Robertson-St. Michael's rivalry intensifies on gridiron

·8 min read

Nov. 27—It was just a scrimmage at a football seven-on-seven passing camp, but the Las Vegas Robertson Cardinals acted like they just won the Class 3A title.

When the Cardinals beat the St. Michael's Horsemen in the summer of 2006 in what was supposed to be a meaningless passing competition designed to get teams better for the upcoming season, the celebration of the players and coaches belied the ever-percolating intensity that underscores the Robertson-St. Michael's rivalry.

After the win, then-Cardinals head coach Chad Roanhaus pointed that out succinctly.

"They don't like us, and we don't like them," Roanhaus said.

The rivalry between the two high schools has been embedded ever since the two became district rivals in the 1940s when Robertson was known as Las Vegas High School. It permeates through every sport and every season, regardless of the cast of characters associated with both sides.

But the rivalry might be at its fiercest on the gridiron, especially as the two programs have grown in stature as the gold standard in 3A. Writing the latest chapter in the Cardinals-Horsemen feud commences at 1 p.m. Saturday when the fourth-seeded Horsemen travel to No. 3 Robertson's Cardinal Field for the Class 3A championship game.

This is the second time the two programs play for the title, with the Horsemen stopping the Cardinals' try for a three-peat with a 27-6 win in 2007 at Ivan Head Stadium. The teams' imprint on the 3A record book over the last 20 years is vast.

Since the advent of five classes in 2000 — which later led to the current six classification system — St. Michael's and Robertson have combined for 16 state title appearances and six championships. However, since the two programs won back-to-back titles in 2012 (the Horsemen) and 2013 (the Cardinals), neither has hoisted the blue trophy, even though Robertson has played in five of the last six championship games in the past seven years.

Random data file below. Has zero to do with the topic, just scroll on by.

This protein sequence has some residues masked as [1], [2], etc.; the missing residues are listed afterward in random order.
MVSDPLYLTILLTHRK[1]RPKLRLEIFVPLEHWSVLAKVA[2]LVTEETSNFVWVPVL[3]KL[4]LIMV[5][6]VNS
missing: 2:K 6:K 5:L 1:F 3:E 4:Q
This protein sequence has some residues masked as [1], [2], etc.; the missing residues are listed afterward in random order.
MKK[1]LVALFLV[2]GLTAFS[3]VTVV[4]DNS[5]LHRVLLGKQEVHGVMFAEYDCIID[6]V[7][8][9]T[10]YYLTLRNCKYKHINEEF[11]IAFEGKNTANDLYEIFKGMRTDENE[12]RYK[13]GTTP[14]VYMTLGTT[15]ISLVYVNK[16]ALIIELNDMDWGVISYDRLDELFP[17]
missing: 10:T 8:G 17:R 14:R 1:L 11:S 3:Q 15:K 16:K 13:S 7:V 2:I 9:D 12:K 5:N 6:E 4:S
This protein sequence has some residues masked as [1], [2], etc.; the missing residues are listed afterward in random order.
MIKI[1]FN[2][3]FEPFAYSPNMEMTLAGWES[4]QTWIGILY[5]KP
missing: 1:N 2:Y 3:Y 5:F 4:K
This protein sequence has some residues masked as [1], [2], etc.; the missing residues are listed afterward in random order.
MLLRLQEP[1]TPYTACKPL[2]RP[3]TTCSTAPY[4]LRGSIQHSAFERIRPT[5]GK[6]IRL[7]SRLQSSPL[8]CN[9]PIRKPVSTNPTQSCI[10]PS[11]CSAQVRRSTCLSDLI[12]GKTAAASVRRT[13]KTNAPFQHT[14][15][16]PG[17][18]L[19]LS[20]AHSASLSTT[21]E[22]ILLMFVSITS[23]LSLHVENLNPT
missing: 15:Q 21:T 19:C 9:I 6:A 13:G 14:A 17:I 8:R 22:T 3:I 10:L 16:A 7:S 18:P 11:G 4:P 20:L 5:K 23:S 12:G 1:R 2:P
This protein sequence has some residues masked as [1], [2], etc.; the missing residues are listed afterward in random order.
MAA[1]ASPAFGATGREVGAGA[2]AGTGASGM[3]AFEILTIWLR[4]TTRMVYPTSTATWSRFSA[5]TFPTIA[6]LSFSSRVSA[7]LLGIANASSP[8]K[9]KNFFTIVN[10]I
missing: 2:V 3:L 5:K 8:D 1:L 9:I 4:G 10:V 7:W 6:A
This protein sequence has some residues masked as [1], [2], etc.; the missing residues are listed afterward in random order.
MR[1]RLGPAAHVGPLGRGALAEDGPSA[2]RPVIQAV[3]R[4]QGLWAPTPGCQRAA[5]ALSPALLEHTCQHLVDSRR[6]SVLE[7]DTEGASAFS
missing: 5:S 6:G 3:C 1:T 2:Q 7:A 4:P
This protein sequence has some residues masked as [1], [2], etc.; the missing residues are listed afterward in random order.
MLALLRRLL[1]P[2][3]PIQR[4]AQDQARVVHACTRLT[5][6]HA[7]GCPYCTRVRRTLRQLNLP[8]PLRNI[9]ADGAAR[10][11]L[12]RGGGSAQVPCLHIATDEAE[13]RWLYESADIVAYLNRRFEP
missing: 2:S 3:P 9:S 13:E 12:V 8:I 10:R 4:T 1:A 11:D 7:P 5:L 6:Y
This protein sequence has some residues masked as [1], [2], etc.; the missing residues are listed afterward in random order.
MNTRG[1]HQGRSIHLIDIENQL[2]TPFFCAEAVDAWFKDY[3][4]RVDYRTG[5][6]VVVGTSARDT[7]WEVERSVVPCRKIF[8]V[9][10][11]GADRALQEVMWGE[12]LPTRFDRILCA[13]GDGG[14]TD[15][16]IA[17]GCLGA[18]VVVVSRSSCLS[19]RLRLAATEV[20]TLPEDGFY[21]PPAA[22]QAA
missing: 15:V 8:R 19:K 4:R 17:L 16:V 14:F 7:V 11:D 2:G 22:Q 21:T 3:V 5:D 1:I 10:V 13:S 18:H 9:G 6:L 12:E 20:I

Robertson offensive coordinator Lucas Sanchez, who quarterbacked the Cardinals from 2003-05, said there is a healthy dose of dislike but respect for each other because they know they are both playing for the same thing — to reign supreme, whether it's for the District 2-3A or the state title.

"In that sense, you don't like each other," Sanchez said. "You know they're going to come with their best, and we're going to come with our best. That's what makes it so intense, and the anticipation just builds up."

The build-up for every game has intensified over the past 20 years since St. Michael's and Robertson are the two premier programs in 3A. While current and former Robertson players and coaches say their biggest rival is crosstown school West Las Vegas, they admit the Horsemen are a very close second. It's clear when the Cardinals and Horsemen take the field — it resembles an organized brawl, filled with big hits, big plays and even bigger stakes.

Martinez got a taste of that in his first rivalry game in 2000. St. Michael's had recently returned to the district from a two-year stint in 2A and traveled to Robertson in the second week of the 2-3A season. He said walking through the opening that separates the home-side metal stands with Cardinals fans leaning over the railing yelling at the Horsemen was an eye-opening experience.

It was the prelude for what came over the next 48 minutes, then the next 20-plus years.

"You know it's going to be a street fight inside a telephone booth," said Santa Fe High head coach Andrew Martinez, who was a St. Michael's assistant from 2000-16. "It's one of those 15-round heavyweight fights where you know every time those two teams play each other what's going to happen."

Kyle Henderson, a Horsemen receiver from 1999-2002, said the smack of the helmets when the teams lined up for the first play of that game had a distinct sound compared to other games.

"It was a different type of physicality, and that is something Robertson always had," Henderson said.

It was a different sound from the Robertson faithful when the Horsemen won, 18-15 — the first time that happened in 15 years. St. Michael's went on to make its first 3A playoff appearance in 12 years, and has missed the playoffs just once since then.